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How to be more sensitive, more sensible, more proportionate, more alive

The July 23, 1966 issue of Norman Cousins' The Saturday Review used 30 pages to focus on The New Computerized Age (Link to chapter PDFs), digitized and licensed for your enjoyment by Unz.org. [more inside]
posted by Toekneesan on Mar 23, 2014 - 2 comments

 

A consignment of Literature goes forth to all parts of the World.

In 1925, the Federation of British Industry created a series of silent films meant to document various aspects of British industrial work being done at the time. Included in that series was a film on the work of Oxford University Press. Oxford University Press and the Making of a Book. (SilentLinkYouTube)
posted by Toekneesan on Oct 29, 2013 - 8 comments

"I started to worry you'd never come."

One day, a small boy's holographic entertainment fails, so he heads out to explore the streets of abandoned shops outside. Down a forgotten alley he discovers the last ever bookshop. And inside, an ancient shopkeeper has been waiting over 25 years for a customer...The Last Bookshop
posted by Toekneesan on Apr 19, 2013 - 26 comments

"Consider hybridisation in the following way. The mixing of a unicorn with a dragon leads to a hybrid, the rhinoceros!”

Thanks, Textbooks. A Collection Of The World's Finest Academic Writing. (Updated Every Monday). *or not
posted by Toekneesan on Dec 7, 2012 - 26 comments

I don't want to set the world on fire/I just want to start a flame in your heart

Five years ago today Jeff Bezos’ Amazon.com released the Amazon Kindle, a move that would revolutionize the publishing industry. While often controversial, most recently for its international tax avoidance schemes, Amazon has been very successful and has made millions for its founder. What has Bezos done with some of his tax-free millions? Well for one, he launched and landed a rocket vertically, and posted the video to YouTube, just yesterday. [more inside]
posted by Toekneesan on Nov 19, 2012 - 99 comments

An Amazon Nation

The current issue of The Nation turns its focus to Amazon: The Amazon Effect by Steve Wasserman, How Germany Keeps Amazon at Bay and Literary Culture Alive by Michael Naumann, Search Gets Lost by Anthony Grafton, and finally Ten Reasons to Avoid Doing Business With Amazon.com.
posted by Toekneesan on Jun 1, 2012 - 57 comments

The Secret Life of Books

"After organizing our bookshelf almost a year ago, my wife and I decided to take it to the next level. We spent many sleepless nights moving, stacking, and animating books at Type bookstore in Toronto. Everything you see here can be purchased at Type Books."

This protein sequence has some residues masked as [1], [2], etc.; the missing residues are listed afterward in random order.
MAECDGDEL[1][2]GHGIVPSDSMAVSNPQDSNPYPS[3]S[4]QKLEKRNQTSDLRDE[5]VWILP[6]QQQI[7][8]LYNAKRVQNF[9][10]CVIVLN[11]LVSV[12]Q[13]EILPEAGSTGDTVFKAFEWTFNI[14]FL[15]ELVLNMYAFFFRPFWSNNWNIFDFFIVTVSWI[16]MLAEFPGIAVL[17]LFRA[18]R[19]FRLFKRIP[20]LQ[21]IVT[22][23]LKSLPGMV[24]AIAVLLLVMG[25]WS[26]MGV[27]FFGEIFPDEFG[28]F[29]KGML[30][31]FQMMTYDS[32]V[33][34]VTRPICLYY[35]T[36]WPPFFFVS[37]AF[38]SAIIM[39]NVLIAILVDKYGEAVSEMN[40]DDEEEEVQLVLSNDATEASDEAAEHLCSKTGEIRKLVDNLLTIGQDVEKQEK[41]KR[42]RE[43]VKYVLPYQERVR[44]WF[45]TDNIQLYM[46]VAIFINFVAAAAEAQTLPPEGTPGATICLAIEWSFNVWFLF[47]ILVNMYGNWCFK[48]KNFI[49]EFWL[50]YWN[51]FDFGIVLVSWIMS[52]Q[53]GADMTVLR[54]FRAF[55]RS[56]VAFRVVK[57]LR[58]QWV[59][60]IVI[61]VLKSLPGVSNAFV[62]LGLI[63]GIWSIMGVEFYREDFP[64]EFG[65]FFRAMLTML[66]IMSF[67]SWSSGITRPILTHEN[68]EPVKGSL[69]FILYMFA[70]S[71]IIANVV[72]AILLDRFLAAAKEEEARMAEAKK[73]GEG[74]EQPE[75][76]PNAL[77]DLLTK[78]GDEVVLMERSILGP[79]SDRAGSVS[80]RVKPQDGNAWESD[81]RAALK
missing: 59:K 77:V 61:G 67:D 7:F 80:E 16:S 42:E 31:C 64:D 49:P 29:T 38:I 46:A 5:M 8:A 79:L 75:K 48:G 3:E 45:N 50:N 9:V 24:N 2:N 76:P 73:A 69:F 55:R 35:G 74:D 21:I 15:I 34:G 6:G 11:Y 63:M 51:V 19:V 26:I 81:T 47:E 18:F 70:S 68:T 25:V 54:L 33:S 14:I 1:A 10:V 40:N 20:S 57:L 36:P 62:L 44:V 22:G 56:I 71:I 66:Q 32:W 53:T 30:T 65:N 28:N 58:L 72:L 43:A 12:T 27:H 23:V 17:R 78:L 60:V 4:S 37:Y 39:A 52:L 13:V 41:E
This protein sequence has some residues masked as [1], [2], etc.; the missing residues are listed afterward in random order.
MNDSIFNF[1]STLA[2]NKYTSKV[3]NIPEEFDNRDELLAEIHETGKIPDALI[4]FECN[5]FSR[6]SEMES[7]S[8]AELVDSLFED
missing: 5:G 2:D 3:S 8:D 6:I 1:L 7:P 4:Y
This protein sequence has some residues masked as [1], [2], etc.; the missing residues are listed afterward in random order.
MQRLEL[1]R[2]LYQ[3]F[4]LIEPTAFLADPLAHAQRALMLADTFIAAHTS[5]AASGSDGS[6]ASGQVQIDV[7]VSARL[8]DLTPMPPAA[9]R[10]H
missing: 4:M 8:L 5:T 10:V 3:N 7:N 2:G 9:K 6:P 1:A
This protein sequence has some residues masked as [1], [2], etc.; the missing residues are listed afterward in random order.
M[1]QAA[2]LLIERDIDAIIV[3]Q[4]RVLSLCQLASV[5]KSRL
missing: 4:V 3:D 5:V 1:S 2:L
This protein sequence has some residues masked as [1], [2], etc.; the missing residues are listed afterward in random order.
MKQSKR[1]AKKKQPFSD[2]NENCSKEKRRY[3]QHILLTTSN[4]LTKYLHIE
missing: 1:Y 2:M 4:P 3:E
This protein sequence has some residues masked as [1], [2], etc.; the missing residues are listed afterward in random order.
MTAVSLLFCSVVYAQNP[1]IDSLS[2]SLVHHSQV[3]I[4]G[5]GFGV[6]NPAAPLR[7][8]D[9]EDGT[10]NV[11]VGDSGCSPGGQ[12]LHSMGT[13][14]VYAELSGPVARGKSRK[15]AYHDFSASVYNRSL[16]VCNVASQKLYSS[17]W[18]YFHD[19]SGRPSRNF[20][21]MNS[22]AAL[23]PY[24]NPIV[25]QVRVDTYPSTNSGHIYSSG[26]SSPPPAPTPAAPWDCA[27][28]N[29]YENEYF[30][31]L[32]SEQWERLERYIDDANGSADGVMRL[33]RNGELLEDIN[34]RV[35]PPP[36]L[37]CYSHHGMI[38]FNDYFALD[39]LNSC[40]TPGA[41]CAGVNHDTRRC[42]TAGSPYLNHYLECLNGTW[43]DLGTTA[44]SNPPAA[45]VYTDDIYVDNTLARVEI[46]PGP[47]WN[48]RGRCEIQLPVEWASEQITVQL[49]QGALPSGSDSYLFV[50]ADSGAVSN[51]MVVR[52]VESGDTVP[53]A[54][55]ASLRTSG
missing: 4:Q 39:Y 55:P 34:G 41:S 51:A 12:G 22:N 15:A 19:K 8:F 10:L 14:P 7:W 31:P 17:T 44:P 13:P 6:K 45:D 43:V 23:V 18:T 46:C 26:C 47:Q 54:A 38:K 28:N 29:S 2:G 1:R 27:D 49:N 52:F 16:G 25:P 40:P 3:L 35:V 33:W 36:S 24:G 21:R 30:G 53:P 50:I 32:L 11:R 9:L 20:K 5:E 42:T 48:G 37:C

posted by Toekneesan on Jan 9, 2012 - 38 comments

"Until I feared I would lose it, I never loved to read. One does not love breathing." — Harper Lee

Breathing Books — A collection of beautiful photos on all things bookish.
posted by Toekneesan on May 17, 2011 - 13 comments

"When elephants fight, it is the grass that suffers." — Kikuyu proverb

The announcement of the iPad earlier this week has prompted a lot of discussion about ebook prices among publishers and their sales partners. That discussion took a major turn yesterday when Amazon pulled the buy buttons for Macmillan's books off their site. Many of Macmillan's titles are still available through Amazon, but only through third parties. Right now, one of the largest publishers in America is no longer available from Amazon because they can not agree on ebook prices. [more inside]
posted by Toekneesan on Jan 30, 2010 - 306 comments

"No good ever comes of gentleman amateurs buying and selling"—Milton

Oxfam, the 67-year-old Oxford-based confederation of multinational organizations, spends more than $600 million a year around the world fighting poverty, famine, climate change and discrimination. $32 million of that budget comes from book sales at its 130 second-hand bookshops in the UK, making them the second largest retailer of second-hand books in Europe. Now, independent booksellers are beginning to speak out about the competition. On the BBC, in the Telegraph, the Guardian, and the New York Times, some British booksellers are questioning the wisdom of charities using chain stores to raise funds. Are they “destroying lives here to save them elsewhere” as they’ve been accused of by one former UK bookseller, or is this the logical economic result of “the English town with the secondhand bookshop everybody loves but most people never actually go into.” as David McCullough, director of trading for Oxfam recently speculated?
posted by Toekneesan on Sep 9, 2009 - 40 comments

How many books does it take to save a planet?

Worried about the environmental impact of your book buying habits? The Regulator Bookshop in Durham, North Carolina suggests you consider how your books are being shipped.(SLYP)
posted by Toekneesan on Jul 16, 2009 - 43 comments

Read Globally, Buy Locally

Tired of dealing with Amazon and the chains? New in town and wondering where all the best bookstores are? Traveling and looking for a bookstore on your visit? Try the new Publishers Marketplace Bookstore Maps mashup. There you can find all stores in an area, or just the kind you're looking for—e.g. just B&Ns in Pittsburgh or just indies and specialty stores in San Francisco. Notice a store is missing? Tell them so they can add their store to the map. Future plans include adding granularity to the specialty store category so that you can sort by type, such as Mystery, Science Fiction, Used, or Gay & Lesbian.
posted by Toekneesan on Sep 4, 2008 - 24 comments

Sorting it all out

Future Reading. Anthony Grafton explores what we can learn about the future of the text from the history of libraries, publishers, and the sorting of books. [more inside]
posted by Toekneesan on Nov 1, 2007 - 8 comments

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